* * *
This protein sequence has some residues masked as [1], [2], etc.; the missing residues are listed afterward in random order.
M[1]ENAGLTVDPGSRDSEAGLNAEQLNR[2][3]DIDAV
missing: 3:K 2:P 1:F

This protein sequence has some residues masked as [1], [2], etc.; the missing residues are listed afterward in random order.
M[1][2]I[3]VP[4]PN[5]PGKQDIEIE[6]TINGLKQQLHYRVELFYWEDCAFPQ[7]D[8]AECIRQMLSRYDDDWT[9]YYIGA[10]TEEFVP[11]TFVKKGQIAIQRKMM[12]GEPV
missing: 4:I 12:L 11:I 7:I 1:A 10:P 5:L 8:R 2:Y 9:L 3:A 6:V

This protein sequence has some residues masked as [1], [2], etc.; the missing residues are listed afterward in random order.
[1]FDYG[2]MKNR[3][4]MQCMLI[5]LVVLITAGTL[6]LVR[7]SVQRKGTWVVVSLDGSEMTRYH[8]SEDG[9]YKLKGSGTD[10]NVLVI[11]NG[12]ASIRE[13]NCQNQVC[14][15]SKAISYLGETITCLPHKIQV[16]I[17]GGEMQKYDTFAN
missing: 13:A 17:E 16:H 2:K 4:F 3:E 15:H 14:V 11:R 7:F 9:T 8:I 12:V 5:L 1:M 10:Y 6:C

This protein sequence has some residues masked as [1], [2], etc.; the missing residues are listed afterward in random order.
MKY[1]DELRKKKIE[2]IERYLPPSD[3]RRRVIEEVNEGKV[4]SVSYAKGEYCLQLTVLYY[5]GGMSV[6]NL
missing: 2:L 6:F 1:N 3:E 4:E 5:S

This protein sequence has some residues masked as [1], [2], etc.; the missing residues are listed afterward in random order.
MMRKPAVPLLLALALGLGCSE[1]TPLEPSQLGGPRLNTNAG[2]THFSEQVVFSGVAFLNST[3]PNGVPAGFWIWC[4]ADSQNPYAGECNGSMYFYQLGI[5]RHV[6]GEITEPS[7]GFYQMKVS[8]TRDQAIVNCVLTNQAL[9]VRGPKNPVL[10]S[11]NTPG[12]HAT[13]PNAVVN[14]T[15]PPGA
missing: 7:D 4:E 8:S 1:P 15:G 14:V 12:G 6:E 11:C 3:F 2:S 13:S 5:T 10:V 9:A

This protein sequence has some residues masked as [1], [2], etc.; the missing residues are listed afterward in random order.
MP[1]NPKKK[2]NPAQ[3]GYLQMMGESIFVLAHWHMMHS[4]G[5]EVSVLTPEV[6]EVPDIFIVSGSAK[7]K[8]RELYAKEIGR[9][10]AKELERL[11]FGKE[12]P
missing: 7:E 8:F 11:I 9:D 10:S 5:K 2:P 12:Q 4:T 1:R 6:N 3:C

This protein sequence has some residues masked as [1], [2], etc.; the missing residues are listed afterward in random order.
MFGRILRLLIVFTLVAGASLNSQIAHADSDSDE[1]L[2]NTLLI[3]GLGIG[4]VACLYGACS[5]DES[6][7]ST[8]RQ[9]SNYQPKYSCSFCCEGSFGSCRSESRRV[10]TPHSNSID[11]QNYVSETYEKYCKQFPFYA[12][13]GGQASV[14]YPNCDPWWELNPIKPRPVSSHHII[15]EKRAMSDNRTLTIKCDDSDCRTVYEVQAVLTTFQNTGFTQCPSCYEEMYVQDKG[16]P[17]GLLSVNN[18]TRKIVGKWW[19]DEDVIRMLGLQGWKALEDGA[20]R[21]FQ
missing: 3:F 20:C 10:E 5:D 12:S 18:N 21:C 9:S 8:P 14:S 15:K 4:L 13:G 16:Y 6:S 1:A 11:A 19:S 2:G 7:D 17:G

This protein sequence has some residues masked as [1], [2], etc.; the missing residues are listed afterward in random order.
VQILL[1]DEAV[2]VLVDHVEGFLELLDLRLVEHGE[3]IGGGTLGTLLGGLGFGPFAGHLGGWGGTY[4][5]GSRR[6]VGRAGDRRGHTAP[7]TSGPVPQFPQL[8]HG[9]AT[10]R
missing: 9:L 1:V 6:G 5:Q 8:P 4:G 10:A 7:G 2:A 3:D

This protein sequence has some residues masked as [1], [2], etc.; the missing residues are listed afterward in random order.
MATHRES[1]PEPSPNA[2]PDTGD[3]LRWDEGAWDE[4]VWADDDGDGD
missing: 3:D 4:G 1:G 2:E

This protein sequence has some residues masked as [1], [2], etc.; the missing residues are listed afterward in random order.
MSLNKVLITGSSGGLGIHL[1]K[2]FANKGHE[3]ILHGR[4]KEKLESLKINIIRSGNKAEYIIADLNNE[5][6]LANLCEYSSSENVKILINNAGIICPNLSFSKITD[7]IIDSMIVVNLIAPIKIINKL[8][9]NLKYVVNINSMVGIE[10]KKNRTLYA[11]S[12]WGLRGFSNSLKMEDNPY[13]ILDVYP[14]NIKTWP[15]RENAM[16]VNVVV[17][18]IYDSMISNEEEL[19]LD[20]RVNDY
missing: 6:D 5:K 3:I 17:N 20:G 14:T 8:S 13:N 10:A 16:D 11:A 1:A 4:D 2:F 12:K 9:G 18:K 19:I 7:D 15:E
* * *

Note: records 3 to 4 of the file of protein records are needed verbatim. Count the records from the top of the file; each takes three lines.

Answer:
This protein sequence has some residues masked as [1], [2], etc.; the missing residues are listed afterward in random order.
[1]FDYG[2]MKNR[3][4]MQCMLI[5]LVVLITAGTL[6]LVR[7]SVQRKGTWVVVSLDGSEMTRYH[8]SEDG[9]YKLKGSGTD[10]NVLVI[11]NG[12]ASIRE[13]NCQNQVC[14][15]SKAISYLGETITCLPHKIQV[16]I[17]GGEMQKYDTFAN
missing: 13:A 17:E 16:H 2:K 4:F 3:E 15:H 14:V 11:R 7:F 9:T 8:I 12:V 5:L 1:M 10:Y 6:C

This protein sequence has some residues masked as [1], [2], etc.; the missing residues are listed afterward in random order.
MKY[1]DELRKKKIE[2]IERYLPPSD[3]RRRVIEEVNEGKV[4]SVSYAKGEYCLQLTVLYY[5]GGMSV[6]NL
missing: 2:L 6:F 1:N 3:E 4:E 5:S